BuzzBuzzHome Corp.
March 15, 2010

Think that tenants are the only people being ripped off on Craigslist? Think again!

Landlords are in just as much danger.

According to the FBI:

“Rental scams occur when the victim has property advertised and is contacted by an interested party. Once the rental price is agreed upon, the scammer sends a check for the deposit. The check covers housing expenses and is either written in excess of the amount required, with the scammer asking for the remainder to be remitted back, or for the correct amount, but the scammer backs out of the rental agreement and asks for a refund.

Because banks do not usually place a hold on the funds, the victim has immediate access to them and believes the check has cleared. In the end, the check is found to be counterfeit and the victim is held responsible by the bank for all losses.”

Yup. Of course, there are multiple twists on this… new-renters sending fake cashiers checks and money orders. Of course, the landlord is happy to have receive the money, and deposits it. But wait…. something goes wrong and the deal falls threw… uh oh… After the landlord refunds the funds, they find out that the cashiers check was fake and they are on the hook to return the money.

How to you protect yourself? Be Smart! Okay… if “smart” doesn’t cover you, check out these tips from the FBI:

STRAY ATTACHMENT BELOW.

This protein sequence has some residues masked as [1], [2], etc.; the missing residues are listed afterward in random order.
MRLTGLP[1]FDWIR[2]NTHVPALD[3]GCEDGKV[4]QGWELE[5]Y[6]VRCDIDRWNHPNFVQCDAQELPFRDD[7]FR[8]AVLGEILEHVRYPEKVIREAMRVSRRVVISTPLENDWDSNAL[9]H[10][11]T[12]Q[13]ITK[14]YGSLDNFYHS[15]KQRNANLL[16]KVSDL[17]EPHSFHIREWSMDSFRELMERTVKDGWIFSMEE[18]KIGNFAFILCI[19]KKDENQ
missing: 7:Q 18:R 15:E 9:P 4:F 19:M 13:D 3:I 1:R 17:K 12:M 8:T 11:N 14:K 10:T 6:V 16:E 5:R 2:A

1. Do not accept overpayment for rental properties. If you receive a check that’s for more than the specified amount, return it. Do not deposit it.
  2. Do not wire funds to people you do not know.
  3. Verify potential renters’ income.
  4. Request renters’ personal references and follow up with those individuals.
  5. Check with your county recorder to learn who owns the property you’re seeking to rent.
  6. Call the property manager or association, if applicable, and ask about the landlord.
  7. Ask the landlord for a rental application. It’s a red flag if one is not available; most managed properties require an application.
  8. Find out how much of a security deposit may be requested in your state. Scammers will often ask for extra money in the form of a deposit.

Some unusal requests that should make you a bit cautious:

  1. The would-be tenant wants to rent or purchase the property sight unseen.
  2. The potential tenant says he or she is out of the country and he or she would like to send you a cashier’s check.
  3. The payment is for more than the agreed upon amount.
  4. There’s urgency to the entire process. For example, the tenant says he or she is arriving in the country next week and needs to establish residency right away.

Did you know the FBI was on Twitter? I didn’t @FBIPressOffice.

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